What are the class implications of the increased focus on parenting, wellbeing,
health and prevention and how does this affect different parents of
It is divided into eight main parts:
The first introductory part presents the empirical field, including the increased
concern for parental capabilities and the focus on prevention, which mean that
all parents are now subject to a form of assessment as to whether they are at risk
of developing problems. Here I also present my cognitive interests and
knowledge ambitions, which particularly concern the illegitimacy of the class concept.
In the second part, I present the field of research and the two empirical contexts.
The field of research is constructed through a theoretically informed diagnosis
of contemporary society, in which class forms a dual perspective; I examine both
the causes of the weak position of class as a political category and as a culturaltheoretical, sociological approach, and also how this development reveals something significant about how class is currently configured. In addition, societal concerns about parental capabilities and the increased focus on prevention are linked to various general trends, collectively called ‘neoliberalism’: the ‘discourse of scarcity’, elite moralistic healthism and the depoliticizing privatization of health. These are self-technologies that, with their logic of capital, establish a particular class-aspiring, value-accumulating subject, which also has to display its value, while class (respectability) becomes a pro-capitalist prerequisite for these self-technologies, which establish normative judgments of the subject’s moral worth. Further, I describe how parents’ efforts to create well-being have become a focus area for the optimization of their children’s learning. I also outline the emergence of the healthcare provider as part of a key pillar of the welfare state, and explain the introductory talks for parents of new pupils and the judgmental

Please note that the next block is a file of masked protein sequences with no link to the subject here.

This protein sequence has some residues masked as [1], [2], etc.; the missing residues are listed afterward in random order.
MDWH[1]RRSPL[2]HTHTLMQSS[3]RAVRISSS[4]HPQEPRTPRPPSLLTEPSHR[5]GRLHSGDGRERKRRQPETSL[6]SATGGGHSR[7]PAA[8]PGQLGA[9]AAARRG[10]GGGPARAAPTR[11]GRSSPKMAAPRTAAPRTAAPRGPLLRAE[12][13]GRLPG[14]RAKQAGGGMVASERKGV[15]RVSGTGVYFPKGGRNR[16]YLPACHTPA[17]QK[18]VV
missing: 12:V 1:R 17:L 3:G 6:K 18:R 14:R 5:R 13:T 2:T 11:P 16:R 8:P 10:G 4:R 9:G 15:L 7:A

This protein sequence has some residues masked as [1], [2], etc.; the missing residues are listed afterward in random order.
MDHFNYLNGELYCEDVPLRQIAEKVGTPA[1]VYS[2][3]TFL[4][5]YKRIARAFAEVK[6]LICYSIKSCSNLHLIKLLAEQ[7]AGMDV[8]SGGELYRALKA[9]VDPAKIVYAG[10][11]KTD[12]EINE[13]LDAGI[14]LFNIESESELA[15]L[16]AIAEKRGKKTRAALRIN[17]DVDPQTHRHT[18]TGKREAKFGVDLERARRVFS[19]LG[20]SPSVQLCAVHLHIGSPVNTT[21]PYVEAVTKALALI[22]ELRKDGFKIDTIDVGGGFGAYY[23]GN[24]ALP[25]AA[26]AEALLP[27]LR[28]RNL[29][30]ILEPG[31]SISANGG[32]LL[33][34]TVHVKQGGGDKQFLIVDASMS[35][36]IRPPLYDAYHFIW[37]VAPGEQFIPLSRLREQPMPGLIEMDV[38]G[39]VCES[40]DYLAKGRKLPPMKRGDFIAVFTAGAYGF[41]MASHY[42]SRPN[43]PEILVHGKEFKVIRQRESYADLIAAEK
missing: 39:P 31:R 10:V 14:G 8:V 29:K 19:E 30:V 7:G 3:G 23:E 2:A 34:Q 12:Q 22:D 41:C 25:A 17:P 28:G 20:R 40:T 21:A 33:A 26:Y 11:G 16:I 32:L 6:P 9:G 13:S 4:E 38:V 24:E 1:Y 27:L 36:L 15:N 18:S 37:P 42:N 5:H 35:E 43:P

gaze of the school nurse in determining whether a family is ‘at risk’.
The third part provides an account of the various research fields relevant to the
dissertation. Here I outline a number of perspectives on parenting and position
the dissertation within critical humanistic health studies; this is also where I introduce various perspectives on the moral implications of risk as governance and their class implications. In Part Four, I delve more deeply into class; after an